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J Biomed Nanotechnol. 2010 Jun;6(3):224-33.

Nuclear translocation of Nrf2 and expression of antioxidant defence genes in THP-1 cells exposed to carbon nanotubes.

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School of Life Sciences, Edinburgh Napier University, Edinburgh EH10 5DT, UK.


Carbon nanotubes have a wide range of applications in various industries and their use is likely to rise in the future. Currently, a major concern is that with the increasing use and production of these materials, there may be increased health risks to exposed workers. Long (> 15 microm) straight nanotubes may undergo frustrated phagocytosis which is likely to result in reduced clearance. We examine here the effects of multiwalled carbon nanotubes of different sizes on monocytic THP-1 cells, with regard to their ability to stimulate increased expression of the HO-1 and GST genes and their ability to produce nuclear translocation of the transcription factor, Nrf2, as well as the release of several pro-inflammatory cytokines and mediators of inflammation. Our results suggest that long (50 microm) carbon nanotubes (62.5 microg/ml for 4 hours) produce increased nuclear translocation of Nrf2 and increased HO-1 gene expression compared with shorter entangled nanotubes. There was no increased gene expression for GST. The long nanotubes (NT1) caused increased release of the proinflammatory cytokine IL-1beta, an effect which was diminished by the antioxidant trolox, suggesting a role of oxidative stress in the upregulation of this cytokine. Tentatively, our study suggests that long carbon nanotubes may exert their effect in THP-1 cells in part via an oxidative stress mechanism.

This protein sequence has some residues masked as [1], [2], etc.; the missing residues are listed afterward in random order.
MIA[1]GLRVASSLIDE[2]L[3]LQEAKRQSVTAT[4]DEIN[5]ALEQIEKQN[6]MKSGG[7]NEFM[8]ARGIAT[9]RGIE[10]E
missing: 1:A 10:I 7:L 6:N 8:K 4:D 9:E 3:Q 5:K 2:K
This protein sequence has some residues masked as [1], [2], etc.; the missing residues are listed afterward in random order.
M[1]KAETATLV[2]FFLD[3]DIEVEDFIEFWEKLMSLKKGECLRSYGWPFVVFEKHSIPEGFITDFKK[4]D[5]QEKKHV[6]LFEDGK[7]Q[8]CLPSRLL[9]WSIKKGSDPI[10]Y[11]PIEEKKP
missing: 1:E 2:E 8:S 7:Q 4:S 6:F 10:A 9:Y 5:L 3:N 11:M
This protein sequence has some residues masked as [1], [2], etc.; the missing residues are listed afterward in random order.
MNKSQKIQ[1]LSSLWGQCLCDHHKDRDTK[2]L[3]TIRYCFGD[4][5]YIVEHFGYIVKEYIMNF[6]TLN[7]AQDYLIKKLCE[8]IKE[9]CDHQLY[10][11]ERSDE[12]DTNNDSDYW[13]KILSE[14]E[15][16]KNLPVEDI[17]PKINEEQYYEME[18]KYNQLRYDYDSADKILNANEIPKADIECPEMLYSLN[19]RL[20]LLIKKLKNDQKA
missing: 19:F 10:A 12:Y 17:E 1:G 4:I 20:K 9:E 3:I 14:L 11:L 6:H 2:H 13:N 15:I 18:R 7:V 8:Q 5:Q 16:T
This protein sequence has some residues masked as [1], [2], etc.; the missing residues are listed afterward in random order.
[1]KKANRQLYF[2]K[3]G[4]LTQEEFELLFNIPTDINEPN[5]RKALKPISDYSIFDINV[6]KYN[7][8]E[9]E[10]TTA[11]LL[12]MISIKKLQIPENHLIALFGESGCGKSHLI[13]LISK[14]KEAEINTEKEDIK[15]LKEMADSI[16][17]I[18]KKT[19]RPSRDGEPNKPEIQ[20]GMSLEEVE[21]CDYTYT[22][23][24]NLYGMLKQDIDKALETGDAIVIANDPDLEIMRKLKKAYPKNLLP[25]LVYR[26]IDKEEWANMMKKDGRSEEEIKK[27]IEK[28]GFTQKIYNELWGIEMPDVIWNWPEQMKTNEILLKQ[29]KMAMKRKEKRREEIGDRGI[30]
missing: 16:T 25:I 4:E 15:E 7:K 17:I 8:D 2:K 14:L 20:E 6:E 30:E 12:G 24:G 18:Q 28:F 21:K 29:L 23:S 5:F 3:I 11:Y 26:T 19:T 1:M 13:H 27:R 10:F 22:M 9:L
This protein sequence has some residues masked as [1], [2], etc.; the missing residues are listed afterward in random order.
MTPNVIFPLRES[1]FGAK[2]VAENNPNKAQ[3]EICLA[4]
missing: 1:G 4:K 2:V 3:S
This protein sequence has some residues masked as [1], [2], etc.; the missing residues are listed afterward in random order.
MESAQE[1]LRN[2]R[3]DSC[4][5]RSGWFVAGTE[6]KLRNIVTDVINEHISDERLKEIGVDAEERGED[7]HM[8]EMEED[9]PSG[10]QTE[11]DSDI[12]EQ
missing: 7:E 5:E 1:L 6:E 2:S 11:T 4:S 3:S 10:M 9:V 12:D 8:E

[Indexed for MEDLINE]

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